The Financial Ombudsman Service has revealed the top five alternative investments it has received complaints about in the past five years.
It says that while these investments could either be regulated or unregulated depending on the specific circumstances, they are likely to be considered as non-traditional.
Some of the more unusual pension investments that consumers have complained about to the ombudsman service include:
- Truffle trees – funds buy a number of trees whose roots are sprayed with a chemical to encourage the growth of truffles between the tree roots.
- Sunken treasure – shares are bought in a business that traces sunken shipwrecks in the hope of recovering treasure.
- Cambodian bio-fuels – plots of land in Cambodia were bought so that Jatropha trees could be grown to produce bio-fuels.
- Burial plots –purchasing burial plots, with a promised return on investment when the plot is later sold.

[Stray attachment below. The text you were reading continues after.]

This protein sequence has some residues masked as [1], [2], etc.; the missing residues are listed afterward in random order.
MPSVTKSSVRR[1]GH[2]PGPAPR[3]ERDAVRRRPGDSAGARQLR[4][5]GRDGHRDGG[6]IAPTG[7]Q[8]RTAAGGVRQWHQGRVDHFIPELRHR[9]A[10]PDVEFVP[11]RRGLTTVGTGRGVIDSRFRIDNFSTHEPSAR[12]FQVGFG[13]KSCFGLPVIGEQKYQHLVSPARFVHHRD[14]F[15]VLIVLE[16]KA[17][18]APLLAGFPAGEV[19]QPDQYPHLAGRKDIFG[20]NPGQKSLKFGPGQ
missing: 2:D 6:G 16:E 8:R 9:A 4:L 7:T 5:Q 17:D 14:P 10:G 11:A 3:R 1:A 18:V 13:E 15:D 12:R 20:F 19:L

- Whiskey – an investment in maturing and appreciating whiskey, with a promised return on investment when the whiskey is later sold.
A spokeswoman for FOS says: “We’ve seen complaints where consumers are advised to transfer their pension fund into Sipps so that they can invest in unusual, sometimes high-risk schemes. Consumers need to make sure they are not rushed into making decisions about investments.
“Take time to get an expert view about your pension, either from a regulated financial adviser, or a free official source of information. If an investment sounds too good to be true then it probably is.”